Deep Vein Thrombosis: Streptase, Streptokinase, is indicated for the lysis of objectively diagnosed (preferably ascending venography), acute, extensive thrombi of the deep veins such as those involving the popliteal and more proximal vessels.

Arterial Thrombosis or Embolism: Streptase, Streptokinase, is indicated for the lysis of acute arterial thrombi and emboli. Streptokinase is not indicated for arterial emboli originating from the left side of the heart due to the risk of new embolic phenomena such as cerebral embolism.

Occlusion of Arteriovenous Cannulae:   Streptase, Streptokinase, is indicated as an alternative to surgical revision for clearing totally or partially occluded arteriovenous cannulae when acceptable flow cannot be achieved.


Because thrombolytic therapy increases the risk of bleeding, Streptase, Streptokinase, is contraindicated in the following situations:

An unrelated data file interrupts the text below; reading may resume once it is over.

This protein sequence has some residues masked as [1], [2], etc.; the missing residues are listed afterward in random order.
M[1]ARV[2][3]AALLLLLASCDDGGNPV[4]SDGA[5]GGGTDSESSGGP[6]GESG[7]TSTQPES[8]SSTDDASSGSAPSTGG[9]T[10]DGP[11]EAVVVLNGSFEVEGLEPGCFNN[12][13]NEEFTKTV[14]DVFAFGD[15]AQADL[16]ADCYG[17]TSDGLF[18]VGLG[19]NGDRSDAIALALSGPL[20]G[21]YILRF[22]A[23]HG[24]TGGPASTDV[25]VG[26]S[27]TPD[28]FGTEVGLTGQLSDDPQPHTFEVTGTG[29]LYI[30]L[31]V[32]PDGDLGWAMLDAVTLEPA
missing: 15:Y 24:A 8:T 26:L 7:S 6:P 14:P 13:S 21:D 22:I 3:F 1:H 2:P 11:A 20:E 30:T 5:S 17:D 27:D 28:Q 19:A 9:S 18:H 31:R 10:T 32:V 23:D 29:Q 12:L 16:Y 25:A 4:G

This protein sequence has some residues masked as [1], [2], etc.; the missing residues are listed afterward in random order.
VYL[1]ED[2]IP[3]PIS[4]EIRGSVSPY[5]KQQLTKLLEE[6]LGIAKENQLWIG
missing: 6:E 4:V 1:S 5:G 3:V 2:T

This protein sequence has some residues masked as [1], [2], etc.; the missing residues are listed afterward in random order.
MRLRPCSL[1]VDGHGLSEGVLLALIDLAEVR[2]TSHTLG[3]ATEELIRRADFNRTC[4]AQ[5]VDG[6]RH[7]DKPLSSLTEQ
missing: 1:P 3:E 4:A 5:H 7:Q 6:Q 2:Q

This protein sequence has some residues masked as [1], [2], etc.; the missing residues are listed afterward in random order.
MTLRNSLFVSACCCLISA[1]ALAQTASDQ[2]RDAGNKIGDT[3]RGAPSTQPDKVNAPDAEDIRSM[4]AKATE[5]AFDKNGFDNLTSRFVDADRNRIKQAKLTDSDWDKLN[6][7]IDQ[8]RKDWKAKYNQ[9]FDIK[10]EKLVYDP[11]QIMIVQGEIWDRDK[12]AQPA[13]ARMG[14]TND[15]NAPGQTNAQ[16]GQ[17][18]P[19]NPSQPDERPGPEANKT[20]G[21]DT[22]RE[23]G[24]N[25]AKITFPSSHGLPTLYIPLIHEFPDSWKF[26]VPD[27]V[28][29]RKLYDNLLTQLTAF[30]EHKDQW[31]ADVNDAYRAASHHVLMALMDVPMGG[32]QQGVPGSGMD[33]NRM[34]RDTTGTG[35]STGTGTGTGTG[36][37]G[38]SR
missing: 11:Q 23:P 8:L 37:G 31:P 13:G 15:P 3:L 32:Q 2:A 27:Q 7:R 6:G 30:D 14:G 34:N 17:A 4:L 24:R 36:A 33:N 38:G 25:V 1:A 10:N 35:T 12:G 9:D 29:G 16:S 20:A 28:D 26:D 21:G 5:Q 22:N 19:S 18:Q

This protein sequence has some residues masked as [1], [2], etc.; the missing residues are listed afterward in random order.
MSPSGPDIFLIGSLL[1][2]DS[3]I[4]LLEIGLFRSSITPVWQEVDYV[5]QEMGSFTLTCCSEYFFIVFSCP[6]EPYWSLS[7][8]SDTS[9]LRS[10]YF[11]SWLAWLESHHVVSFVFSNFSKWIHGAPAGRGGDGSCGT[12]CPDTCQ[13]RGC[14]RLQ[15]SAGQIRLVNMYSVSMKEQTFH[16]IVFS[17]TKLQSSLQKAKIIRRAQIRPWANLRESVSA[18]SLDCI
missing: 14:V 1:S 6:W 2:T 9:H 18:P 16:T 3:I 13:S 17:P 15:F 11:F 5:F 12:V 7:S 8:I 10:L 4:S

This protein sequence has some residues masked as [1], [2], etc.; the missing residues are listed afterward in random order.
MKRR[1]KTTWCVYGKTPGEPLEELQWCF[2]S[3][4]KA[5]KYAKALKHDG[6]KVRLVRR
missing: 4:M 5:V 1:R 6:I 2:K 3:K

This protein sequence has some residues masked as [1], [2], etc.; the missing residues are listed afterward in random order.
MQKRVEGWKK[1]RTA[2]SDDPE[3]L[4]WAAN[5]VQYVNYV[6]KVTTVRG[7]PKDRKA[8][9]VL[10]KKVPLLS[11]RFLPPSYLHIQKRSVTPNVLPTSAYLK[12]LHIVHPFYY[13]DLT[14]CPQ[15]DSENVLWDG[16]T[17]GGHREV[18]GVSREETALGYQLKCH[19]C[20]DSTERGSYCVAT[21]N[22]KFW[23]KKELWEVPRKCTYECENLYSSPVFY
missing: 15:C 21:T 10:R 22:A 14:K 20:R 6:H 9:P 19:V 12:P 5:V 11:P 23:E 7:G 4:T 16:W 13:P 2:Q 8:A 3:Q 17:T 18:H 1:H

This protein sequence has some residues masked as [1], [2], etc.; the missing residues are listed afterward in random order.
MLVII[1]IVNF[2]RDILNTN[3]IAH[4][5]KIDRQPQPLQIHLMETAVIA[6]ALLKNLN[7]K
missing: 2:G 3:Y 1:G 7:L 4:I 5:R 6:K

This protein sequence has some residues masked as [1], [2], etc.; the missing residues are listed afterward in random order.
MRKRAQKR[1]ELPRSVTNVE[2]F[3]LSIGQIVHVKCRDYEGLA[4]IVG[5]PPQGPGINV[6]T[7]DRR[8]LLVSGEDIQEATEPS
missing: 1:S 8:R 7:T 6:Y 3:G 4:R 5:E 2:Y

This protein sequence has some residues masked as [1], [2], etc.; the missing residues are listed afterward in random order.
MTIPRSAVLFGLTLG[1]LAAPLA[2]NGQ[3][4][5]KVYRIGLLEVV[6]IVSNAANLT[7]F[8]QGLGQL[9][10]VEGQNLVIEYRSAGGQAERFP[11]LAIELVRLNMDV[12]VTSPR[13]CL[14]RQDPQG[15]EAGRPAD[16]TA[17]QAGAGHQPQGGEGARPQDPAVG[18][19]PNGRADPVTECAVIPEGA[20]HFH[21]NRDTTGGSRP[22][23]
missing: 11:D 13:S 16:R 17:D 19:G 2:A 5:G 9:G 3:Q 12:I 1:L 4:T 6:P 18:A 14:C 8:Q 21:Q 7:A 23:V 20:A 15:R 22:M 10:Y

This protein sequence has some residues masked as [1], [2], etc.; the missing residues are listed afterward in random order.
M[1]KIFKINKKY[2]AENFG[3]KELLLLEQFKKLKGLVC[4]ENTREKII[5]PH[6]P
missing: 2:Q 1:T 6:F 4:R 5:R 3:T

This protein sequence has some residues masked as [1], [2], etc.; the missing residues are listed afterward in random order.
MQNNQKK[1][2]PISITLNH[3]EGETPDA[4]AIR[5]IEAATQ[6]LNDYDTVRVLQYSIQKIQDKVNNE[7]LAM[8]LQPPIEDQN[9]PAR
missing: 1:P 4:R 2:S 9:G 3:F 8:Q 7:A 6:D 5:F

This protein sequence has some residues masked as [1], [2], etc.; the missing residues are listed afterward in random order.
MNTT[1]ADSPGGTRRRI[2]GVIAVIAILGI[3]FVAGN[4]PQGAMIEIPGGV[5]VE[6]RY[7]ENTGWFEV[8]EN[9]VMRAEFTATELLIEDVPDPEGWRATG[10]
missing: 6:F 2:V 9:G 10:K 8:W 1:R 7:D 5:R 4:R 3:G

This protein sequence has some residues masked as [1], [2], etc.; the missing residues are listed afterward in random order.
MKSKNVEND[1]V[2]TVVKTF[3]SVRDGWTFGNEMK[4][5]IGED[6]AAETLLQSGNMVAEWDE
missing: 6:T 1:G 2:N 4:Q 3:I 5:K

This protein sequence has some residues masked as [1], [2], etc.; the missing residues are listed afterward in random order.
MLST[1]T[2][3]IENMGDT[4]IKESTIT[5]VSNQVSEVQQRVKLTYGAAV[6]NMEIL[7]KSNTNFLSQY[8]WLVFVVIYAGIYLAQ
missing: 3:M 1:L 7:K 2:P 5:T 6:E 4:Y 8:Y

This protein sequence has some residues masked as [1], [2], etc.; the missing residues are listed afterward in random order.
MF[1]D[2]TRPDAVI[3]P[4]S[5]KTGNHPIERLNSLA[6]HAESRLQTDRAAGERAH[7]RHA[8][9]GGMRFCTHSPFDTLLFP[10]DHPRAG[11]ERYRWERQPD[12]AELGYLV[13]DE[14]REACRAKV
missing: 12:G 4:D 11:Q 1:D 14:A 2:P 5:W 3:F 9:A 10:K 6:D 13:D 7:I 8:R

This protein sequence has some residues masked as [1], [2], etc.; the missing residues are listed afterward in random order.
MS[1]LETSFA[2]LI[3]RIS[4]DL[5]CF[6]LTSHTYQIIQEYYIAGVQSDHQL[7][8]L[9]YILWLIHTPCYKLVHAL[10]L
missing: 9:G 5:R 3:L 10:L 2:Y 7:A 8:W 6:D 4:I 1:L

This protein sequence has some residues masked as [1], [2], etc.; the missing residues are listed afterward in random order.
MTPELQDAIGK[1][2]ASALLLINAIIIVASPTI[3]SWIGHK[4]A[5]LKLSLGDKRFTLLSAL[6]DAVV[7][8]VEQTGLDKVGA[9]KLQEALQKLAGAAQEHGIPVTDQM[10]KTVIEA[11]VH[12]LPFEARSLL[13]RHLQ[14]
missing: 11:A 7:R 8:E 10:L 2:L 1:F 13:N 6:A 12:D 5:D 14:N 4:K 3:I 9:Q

Streptokinase should not be administered to patients having experienced severe allergic reaction to the product.

Bleeding:   Following intravenous high-dose brief-duration Streptokinase therapy in acute myocardial infarction, severe bleeding complications requiring transfusion are extremely rare (0.3-0.5%), and combined therapy with low dose aspirin does not appear to increase the risk of major bleeding. The addition of aspirin to Streptokinase may cause a slight increase in the risk of minor bleeding (3.1% without aspirin vs. 3.9% with) (2) .

Streptokinase will cause lysis of hemostatic fibrin deposits such as those occurring at sites of needle punctures, particularly when infused over several hours, and bleeding may occur from such sites. In order to minimize the risk of bleeding during treatment with Streptokinase, venipunctures and physical handling of the patient should be performed carefully and as infrequently as possible, and intramuscular injections must be avoided.

Should an arterial puncture be necessary during intravenous therapy, upper extremity vessels are preferable. Pressure should be applied for at least 30 minutes, a pressure dressing applied, and the puncture site checked frequently for evidence of bleeding.